Sunday, May 4, 2014

Now Here's an Example of White Privilege

Law professor Dorothy Brown appeared on Melissa Harris-Perry a week or so ago. Brown's research shows that white people don't want to live anywhere there are too many black people. Without conscious efforts to build a diverse neighborhood (as is practiced in places like Oak Park, outside Chicago), when the number of black households hits 10 percent, white people leave, no matter that those black people have similar incomes to the white people. In one of her papers, Brown quotes comedian Chris Rock:

I will give you an example of how race affects my life. I live in aplace called Alpine, New Jersey. . . My house costs millions of dollars. . . In my neighborhood, there are four black people. Hundreds of houses, four black people. Who are these black people? Well, there‘s me, Mary J. Blige, Jay-Z and Eddie Murphy. Only black people in the whole neighborhood. . . Do you know what the white man that lives next door to me does for a living? He's a dentist!
As a result of so many people trying to sell their houses, home values are undermined and as a result, black homeowners rarely have as much equity in their homes as an average white homeowner. Just another depressing aspect of structural racism. White people, what is our problem?

This ties in with the recent news from ProPublica about the prevalence of segregation in schools, which we all thought had somehow magically disappeared, as well as housing.

And it reminded me of a tab I've had open since last November that I couldn't bear to write about: The Paradox of Diverse Communities by Richard Florida, writing in The Atlantic. He tells about a recent study, called "The (In)compatibility of Diversity and Sense of Community," by a sociologist and psychologist. The authors ran 20 million simulations of community composition and arrangement, and kept coming back to this:
The more diverse or integrated a neighborhood is, the less socially cohesive it becomes, while the more homogenous or segregated it is, the more socially cohesive. As they write, “The model suggests that when people form relationships with similar and nearby others, the contexts that offer opportunities to develop a respect for diversity are different from the contexts that foster a sense of community....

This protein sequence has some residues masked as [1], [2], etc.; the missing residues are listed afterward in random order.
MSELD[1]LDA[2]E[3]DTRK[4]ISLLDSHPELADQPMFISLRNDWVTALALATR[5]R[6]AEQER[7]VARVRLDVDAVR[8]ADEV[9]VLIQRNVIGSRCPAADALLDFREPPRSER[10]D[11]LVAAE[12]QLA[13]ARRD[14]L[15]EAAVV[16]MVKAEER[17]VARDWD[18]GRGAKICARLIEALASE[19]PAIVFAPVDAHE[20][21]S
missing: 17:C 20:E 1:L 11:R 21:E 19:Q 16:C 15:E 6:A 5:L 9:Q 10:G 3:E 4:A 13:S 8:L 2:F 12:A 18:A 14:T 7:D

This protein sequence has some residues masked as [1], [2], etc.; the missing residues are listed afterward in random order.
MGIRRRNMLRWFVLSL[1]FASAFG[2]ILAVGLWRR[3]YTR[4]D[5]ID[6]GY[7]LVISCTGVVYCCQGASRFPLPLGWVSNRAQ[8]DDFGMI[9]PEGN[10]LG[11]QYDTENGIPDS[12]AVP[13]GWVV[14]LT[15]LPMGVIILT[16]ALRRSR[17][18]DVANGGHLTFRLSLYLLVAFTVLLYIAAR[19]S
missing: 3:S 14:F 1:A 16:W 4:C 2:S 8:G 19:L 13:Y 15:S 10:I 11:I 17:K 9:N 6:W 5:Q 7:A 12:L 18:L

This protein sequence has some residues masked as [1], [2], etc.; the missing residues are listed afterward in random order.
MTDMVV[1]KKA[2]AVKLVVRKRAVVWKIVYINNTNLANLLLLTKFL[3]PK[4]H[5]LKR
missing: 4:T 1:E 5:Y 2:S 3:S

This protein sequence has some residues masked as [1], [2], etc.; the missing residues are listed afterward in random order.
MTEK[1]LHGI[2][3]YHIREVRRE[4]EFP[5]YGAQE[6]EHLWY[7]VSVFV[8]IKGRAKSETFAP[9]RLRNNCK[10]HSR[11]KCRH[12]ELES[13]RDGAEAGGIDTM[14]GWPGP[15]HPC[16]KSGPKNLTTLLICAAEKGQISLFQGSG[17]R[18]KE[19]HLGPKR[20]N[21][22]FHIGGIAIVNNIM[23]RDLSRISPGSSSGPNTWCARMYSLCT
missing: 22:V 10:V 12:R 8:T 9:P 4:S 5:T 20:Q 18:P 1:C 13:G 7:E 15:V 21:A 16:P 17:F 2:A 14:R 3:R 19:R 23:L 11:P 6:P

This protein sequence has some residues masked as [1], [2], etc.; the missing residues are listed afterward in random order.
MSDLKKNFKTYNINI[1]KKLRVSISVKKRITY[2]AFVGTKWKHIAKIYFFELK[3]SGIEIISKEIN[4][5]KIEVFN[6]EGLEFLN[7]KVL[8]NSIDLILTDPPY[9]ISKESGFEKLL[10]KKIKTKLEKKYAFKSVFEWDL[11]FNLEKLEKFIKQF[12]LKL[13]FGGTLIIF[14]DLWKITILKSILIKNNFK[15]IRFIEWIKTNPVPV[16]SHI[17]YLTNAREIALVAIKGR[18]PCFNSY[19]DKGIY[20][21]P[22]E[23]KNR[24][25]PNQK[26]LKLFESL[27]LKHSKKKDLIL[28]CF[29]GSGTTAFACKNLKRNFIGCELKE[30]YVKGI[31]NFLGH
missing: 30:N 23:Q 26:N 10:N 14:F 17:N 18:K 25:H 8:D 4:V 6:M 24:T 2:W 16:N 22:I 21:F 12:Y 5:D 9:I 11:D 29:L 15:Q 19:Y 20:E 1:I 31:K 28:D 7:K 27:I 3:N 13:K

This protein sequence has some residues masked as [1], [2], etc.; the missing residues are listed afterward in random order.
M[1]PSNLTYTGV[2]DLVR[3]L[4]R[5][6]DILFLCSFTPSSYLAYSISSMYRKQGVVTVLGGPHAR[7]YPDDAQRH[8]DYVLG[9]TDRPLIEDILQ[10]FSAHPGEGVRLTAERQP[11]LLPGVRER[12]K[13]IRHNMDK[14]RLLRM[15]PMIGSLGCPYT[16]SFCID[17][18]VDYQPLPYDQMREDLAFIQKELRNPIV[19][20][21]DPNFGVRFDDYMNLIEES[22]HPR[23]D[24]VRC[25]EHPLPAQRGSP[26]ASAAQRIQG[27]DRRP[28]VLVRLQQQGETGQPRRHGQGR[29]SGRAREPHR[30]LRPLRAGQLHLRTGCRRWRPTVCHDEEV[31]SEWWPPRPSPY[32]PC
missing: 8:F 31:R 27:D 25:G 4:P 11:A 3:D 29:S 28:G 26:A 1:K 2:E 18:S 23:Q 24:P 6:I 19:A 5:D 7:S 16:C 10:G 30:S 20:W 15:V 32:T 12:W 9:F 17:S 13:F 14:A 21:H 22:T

...the models demonstrated that it was impossible to simultaneously foster diversity and cohesion “in all reasonably likely worlds.” In fact, the trends are so strong that no effective social policy could combat them.
Florida points out that it's only a simulation (even if there are 20 million of them), and also tries to balance that grim conclusion with this:
If diversity is unattainable at the neighborhood level, might it be possible at the level of the city, as essentially a network of more or less similar neighborhoods? Jane Jacobs liked to say that great cities are federations of neighborhoods. It’s exactly what I see in vibrant cities like New York or Toronto. When I asked Neal about this, he sounded a more optimistic note: “Their patchwork of segregated communities allows for both diversity and cohesion. We usually view segregation as problematic, but when it comes in the form of a patchwork of neighborhoods and enclaves that each have their own character, it may actually ‘work.’”
Clearly, that's not enough. But it may have to be the place to start.

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